‘I own an AR-15’: Sen. Graham talks 2nd amendment in Indian Land, Rock Hill.

Mary Harrell tightened her fist around the microphone. Harrell, a retired teacher and clinical psychologist, cleared her throat and smiled at U.S. Sen. Lindsey Graham. A crowd of more than 100 Sun City Carolina Lakes residents sat in lawn chairs under an outdoor terrace Tuesday and waited for Harrell’s question.

“I have recently heard President Trump focus on the mentally ill as a reason for mass shootings,” Harrell said. “The mentally ill are more likely to be victims than perpetrators of violence.”

A woman in the crowd whispered under her breath: “Sometimes.”

“Mentally ill people live in all developed countries,” Harrell said. “But those countries don’t have a mass shooting problem.”

“Yes they do.”

“Hate is not a mental illness. It’s a toxic attitude. What will you do to get weapons of war off the streets? To legislate and fund effective background checks? And to bring red flag laws to the mass shooting epidemic that’s terrifying our children and our grandchildren?”

The crowd cheered.

The woman in the crowd leaned to a woman beside her. “She’s a Democrat,” the woman said.

Graham, who visited Spartanburg, Indian Land and Rock Hill during the day, said he favors enforcing background checks and “red flag” legislation, which, as he explains it, would allow law enforcement or family members to petition a court to take guns away from a person who may present a danger.

“How many of you own a gun?” Graham asked the crowd.

About half of the group raised their hands.

“How many of you believe if you gave your gun up it would be a better world?” Graham said.

The crowd screamed “No!”

“I want you to responsibly own a gun,” Graham said. “Ma’am it’s not the gun. It’s the person with it. I own an AR-15. Am I the only guy here who owns an AR-15?”

Graham asked a crowd of more than 300 York County Republican Party members the same question later that day in Rock Hill.

“How many of y’all own a gun?”

Almost the entire crowd raised their hands. The crowd laughed.

“Does anybody own an AR-15?” Graham said. A couple hands shot up. “Me too!”

“Here’s the problem,” he said. “There’s some people out there who need help. There’s some people out there who are mean and hateful that need to be dealt with before it’s too late.”

Graham, who proposed legislation to encourage more states to adopt “red flag” laws after a pair of mass shootings in early August, said the proposal would create a federal grant program to help states hire mental health professionals that can assist law enforcement in identifying whether a person is a danger.

“If we don’t do that, folks, there’s going to be more and more of this,” Graham said. “There is no magic answer to this. This is a cultural problem.”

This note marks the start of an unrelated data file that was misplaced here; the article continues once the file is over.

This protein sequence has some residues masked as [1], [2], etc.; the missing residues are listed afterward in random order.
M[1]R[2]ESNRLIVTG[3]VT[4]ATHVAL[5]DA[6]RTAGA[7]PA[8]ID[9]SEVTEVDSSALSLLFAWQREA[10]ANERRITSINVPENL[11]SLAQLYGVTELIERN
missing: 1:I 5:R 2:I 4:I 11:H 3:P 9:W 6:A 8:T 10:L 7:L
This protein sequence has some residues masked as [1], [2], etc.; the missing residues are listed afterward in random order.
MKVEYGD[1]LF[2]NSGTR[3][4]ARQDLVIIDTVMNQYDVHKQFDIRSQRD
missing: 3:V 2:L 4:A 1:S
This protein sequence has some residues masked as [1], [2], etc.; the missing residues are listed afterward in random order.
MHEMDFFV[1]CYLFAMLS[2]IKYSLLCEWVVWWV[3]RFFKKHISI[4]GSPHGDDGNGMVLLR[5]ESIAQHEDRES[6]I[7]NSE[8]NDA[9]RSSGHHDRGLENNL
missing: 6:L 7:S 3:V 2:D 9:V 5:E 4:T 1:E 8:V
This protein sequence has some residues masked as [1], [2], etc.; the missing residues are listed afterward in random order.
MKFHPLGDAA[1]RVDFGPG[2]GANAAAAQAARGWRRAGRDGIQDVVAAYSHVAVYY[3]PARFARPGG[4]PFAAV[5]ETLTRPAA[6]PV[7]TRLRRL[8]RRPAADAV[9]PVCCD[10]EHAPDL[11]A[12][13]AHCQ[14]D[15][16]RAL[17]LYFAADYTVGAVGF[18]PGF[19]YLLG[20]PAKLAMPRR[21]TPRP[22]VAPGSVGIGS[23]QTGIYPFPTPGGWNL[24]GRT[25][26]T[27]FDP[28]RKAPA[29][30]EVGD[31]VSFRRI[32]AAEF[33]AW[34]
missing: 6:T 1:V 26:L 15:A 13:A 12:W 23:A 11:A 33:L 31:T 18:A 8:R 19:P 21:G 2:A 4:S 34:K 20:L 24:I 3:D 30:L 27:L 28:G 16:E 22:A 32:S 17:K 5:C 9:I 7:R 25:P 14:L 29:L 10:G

Changing immigration law

“Name one person that’s done more to try to fix a broken immigration system than I have,” Graham said.

Graham, whose immigration bill passed the Senate Judiciary Committee in August, told The Herald, the current immigration system is “completely broken” and the influx of migrants who come to the U.S. are abusing the asylum-seeking process.

“If you get one foot on U.S. soil and ask for asylum, you’re entitled to a hearing,” Graham said. “The hearing is three years from now, if you’re lucky. We let you go and nobody shows up. Anybody dumb enough to show up should be deported. Until you change the law about asylum, they will keep coming.”

Graham said those seeking asylum from Central America need to apply for asylum before coming to the U.S.

Graham’s legislation would require those seeking asylum to fill out applications at refugee processing centers, which would be established in Central America and Mexico.

His proposal would also hold families together for 100 days while making asylum claims in the U.S. rather than the currently required 20 days. The bill would also add 500 new immigration judges to reduce the backlog of cases.

“Here’s the deal — if you’re not a bad hombre,” he said. “If you’re not a crook. Come out of the shadows. Raise your hands. Pay a fine because you did break the law. Learn the language if you’re going to stay. And get in the back of the line. That makes sense.”

A booming economy

Graham praised Trump for his tough stance in the escalating conflict with China. And he said as a result of the trade war, the Chinese economy has declined, which has led to a global economic slowdown.

But Graham said he’s not worried the global disruption could trigger a possible U.S. recession, which economists say could be a possibility.

“You can’t fight China and expect everything to stay the same,” Graham told The Herald. “We’re going to experience some pain. They play by a different set of rules and the tariffs are trying to get them to change their behavior. You pay now or you pay later with China.”

And to help his home state’s economy, Graham said he hopes to introduce an infrastructure bill to improve South Carolina roads and bridges.

“A big infrastructure package will do the country a big service,” he said. “It will help the economy. It will help our depleting infrastructure.”

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